by: Patrick A. Randolph, Jr.
Professor of Law
UMKC School of Law
MORTGAGES; INSURANCE REQUIREMENTS: Requirement in second mortgage requiring mortgagor to maintain fire and extended coverage insurance "in the full amount of the above described mortgage note" clearly only required insurance in the amount of the note secured by the second mortgage, and not also in an amount sufficient to pay off the first mortgage.
Paddison Builders, Inc. v. Turncliff, 672 So.2d 1133 (La.App. 1 Cir. 1996).
First mortgage was in the amount of $168,000, and the second in the amount of $150,000. The mortgagor carried insurance of $266,000. Interestingly this issue arose prior to any loss occurring, because the junior insisted on higher insurance coverage. The mortgagee, after demanding numerous times that the mortgagor acquire more insurance, declared the mortgage in default and instituted a foreclosure action. The mortgagor responded by seeking to enjoin the foreclosure The trial court found for the mortgagee, refusing to grant the injunction, and the mortgagor appealed. We are left to speculate as to why the mortgagor would spend the zillion dollars necessary to fight this case and even take it to the court of appeals level rather pay the extra insurance premium. Therein, certainly, lies a tale.
It is also intriguing that the appeals court paid so little deference to the opinion of the trial court as to the meaning of the mortgage language. To be sure, the appeals court's approach was simply to read the documents, and hence such issues as demeanor of witnesses would have no bearing on the case. Nevertheless, the issue of interpretation of the documents is still a question of fact, and, notwithstanding the fact that this is an appeal from an equitable proceeding, appeals courts still tend to abide by the reasonably exercised discretion of the trial court.
The trial court had concluded that it made no sense to expect that the junior mortgagee did not expect insurance equal to full coverage of the secured debts. The court of appeals, in reversing, acknowledged that documents should not be interpreted so as to lead to absurd results, but nevertheless pointed out that the express language of the mortgage required only insurance equal to the secured amount, and apparently did not view it as absurd that the junior mortgagee would require insurance in an amount less than the amount of the first mortgage.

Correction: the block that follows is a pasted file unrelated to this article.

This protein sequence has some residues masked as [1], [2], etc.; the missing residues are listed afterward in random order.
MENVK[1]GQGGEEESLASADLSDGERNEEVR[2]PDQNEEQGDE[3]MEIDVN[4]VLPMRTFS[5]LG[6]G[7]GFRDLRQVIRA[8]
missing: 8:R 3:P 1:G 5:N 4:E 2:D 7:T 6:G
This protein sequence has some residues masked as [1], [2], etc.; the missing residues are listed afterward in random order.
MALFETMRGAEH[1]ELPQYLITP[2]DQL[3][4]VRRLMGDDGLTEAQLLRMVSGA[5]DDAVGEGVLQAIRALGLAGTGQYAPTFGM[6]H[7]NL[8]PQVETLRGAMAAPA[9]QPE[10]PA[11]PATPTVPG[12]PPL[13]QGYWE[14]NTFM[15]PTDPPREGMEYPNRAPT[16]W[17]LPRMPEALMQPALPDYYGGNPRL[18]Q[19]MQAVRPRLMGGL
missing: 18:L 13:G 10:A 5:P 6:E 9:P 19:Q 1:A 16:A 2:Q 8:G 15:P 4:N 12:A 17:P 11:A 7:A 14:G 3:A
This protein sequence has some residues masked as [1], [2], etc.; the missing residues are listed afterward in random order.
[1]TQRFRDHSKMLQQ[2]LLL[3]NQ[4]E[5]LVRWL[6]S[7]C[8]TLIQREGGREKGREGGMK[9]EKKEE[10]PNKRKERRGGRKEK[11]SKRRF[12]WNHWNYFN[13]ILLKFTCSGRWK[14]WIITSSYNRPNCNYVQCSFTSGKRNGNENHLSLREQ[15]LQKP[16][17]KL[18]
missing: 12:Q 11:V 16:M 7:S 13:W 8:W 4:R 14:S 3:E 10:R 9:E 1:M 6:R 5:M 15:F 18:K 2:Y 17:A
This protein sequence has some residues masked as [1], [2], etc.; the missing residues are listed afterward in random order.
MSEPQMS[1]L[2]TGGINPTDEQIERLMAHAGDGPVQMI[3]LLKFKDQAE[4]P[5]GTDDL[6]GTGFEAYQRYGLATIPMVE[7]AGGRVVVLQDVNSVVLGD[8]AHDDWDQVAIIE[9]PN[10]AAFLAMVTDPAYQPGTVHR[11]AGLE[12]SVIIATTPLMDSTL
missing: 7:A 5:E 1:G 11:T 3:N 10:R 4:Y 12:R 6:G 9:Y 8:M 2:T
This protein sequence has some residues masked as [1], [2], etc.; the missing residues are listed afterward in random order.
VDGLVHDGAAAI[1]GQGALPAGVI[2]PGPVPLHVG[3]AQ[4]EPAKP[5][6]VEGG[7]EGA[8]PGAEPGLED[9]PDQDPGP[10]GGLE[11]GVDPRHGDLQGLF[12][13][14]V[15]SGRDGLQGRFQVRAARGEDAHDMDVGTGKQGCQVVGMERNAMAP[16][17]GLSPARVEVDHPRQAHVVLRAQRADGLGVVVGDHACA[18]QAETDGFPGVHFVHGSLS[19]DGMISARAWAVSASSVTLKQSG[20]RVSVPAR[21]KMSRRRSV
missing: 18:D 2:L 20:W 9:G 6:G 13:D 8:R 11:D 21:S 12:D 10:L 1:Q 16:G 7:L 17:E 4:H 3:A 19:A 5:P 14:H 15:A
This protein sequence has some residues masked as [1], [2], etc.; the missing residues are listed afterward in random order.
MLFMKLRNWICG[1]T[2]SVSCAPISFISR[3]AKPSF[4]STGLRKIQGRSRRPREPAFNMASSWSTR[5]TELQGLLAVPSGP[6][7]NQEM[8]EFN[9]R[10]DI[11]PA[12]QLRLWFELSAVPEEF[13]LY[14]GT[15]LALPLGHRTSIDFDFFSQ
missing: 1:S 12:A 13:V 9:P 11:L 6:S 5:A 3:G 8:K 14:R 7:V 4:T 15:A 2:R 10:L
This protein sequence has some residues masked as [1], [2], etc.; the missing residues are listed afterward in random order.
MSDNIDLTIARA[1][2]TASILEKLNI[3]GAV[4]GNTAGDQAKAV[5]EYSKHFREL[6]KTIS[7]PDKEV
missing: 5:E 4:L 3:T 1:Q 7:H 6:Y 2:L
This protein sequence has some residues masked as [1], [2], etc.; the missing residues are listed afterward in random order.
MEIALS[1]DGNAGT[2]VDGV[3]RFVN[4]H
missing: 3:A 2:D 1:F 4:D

Comment 1: We are told nothing of the first mortgage, but it would be a rare mortgage indeed if it did not require that insurance proceeds would be used either to pay off the mortgage debt (or possibly to rebuild if funds were available). Thus, under the court's interpretation, it is unlikely that the insurance required by the second mortgage would ever really do the second mortgagee any good.
It's hard for the editor to imagine a circumstance where the court's reading of the parties' intent would make any sense. The appeals court interpretation is the "absurd result" that the court indicates that it is charged to avoid.
Comment 2: Generally speaking, the editor concurs that parties should live with the language of their instruments. Nevertheless, the instruments should be given the meaning that the parties obviously intended. What might look at first like a perfectly plain reading might in context lead to absurd or inappropriate results. If the context lies within the four corners of the instrument, then the instrument should not be read to reach absurd conclusions. The document is ambiguous, and parole evidence should be taken to interpret it.
Comment 3: Having said the above, the editor admits that careful lawyering would have avoided the error. The drafters of the junior mortgage obviously pulled first mortgage language "off the shelf" and thoughtlessly used it in an inappropriate circumstance. There is some merit to the argument that the parties ought to live with the results of their carelessness. Certainly the mortgagee usually is in the position to dictate the terms of the mortgage, and consequently it is difficult to be too generous when the mortgagee makes an error in its dictation.
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